A Game for All Ages...
I ran a very interesting session of Dungeons & Dragons at Archon over the weekend. It was a 7:30 - 11:30 PM session, my last of the convention, and I was exhausted. I really just wanted everything to be over by that point.
Then up to the table comes a 40-something year old dad and his two daughters, age 8 and 11. "We signed up for this, but none of us have ever played any sort of roleplaying game, other than Fantasy Flight on the Playstation." Great, I think to myself, just great.
Soon another father shows up with his 13 year old son, but they've both played a little. And the 6th player was an experienced gamer who didn't mind in the least.
And it turned out being the best session of any D&D I've ever run at any convention. It took some time to explain the very, very basic concepts and rules, but it all boiled down to "just tell us what you want to do and we'll help you do it."
Those three kids came up with some of the most creative, clever and original ideas to overcome various challenges. There was not a single rules argument or issue. Nobody argued that a spell should have lasted longer, or that they should be able to move an extra space. And nobody had to be reminded it was their turn.
One great example -- during a battle that ensued with these small, nasty little fey called "dobbin" at the beginning. The players were getting peppered with tiny arrows. The 11 year old said "We're in an old dead tree, right? I'll light my torch and threaten to burn their home down if they don't throw down their weapons and surrender." Then she turned to her dad and said "I'm just pretending." And then she rolled a Natural 20 on her Intimidate check. Classic.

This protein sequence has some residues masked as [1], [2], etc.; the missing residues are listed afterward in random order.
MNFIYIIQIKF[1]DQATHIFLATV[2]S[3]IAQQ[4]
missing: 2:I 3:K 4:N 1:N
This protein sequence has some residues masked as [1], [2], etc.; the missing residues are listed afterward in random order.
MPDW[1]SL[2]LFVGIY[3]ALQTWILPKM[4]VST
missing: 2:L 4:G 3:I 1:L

In another section of the adventure, there's a rope ladder nailed to the wall, allowing access to the second floor - but the first one up spotted a spider swarm on the ledge, close enough that only 1 or 2 people could climb up before engaging the swarm. They didn't have any way to deal with it other than a few torches, so they tried thinking of creative ways to get past them.
They all flipped the character sheets over to look at their equipment, and a bunch of great ideas came out -- such as tying rope to the edges of a 6' x 6' tarpaulin they had to create a massive "sling" and scrape the spiders off the ledge, or using the spell mage hand to grab a tree branch and sweep the spiders off the ledge.
But the winning idea was when the 8 year old said "Why don't we use my hammer to remove the nails from the ladder and just re-attach it over on the other side?" And the 13 year old worked off that by suggesting he could use his spider climb potion to carry it up the opposite side of the wall and secure it so the rest of the group could climb up. Those parents beamed with so much pride, it was awesome.
What a great session.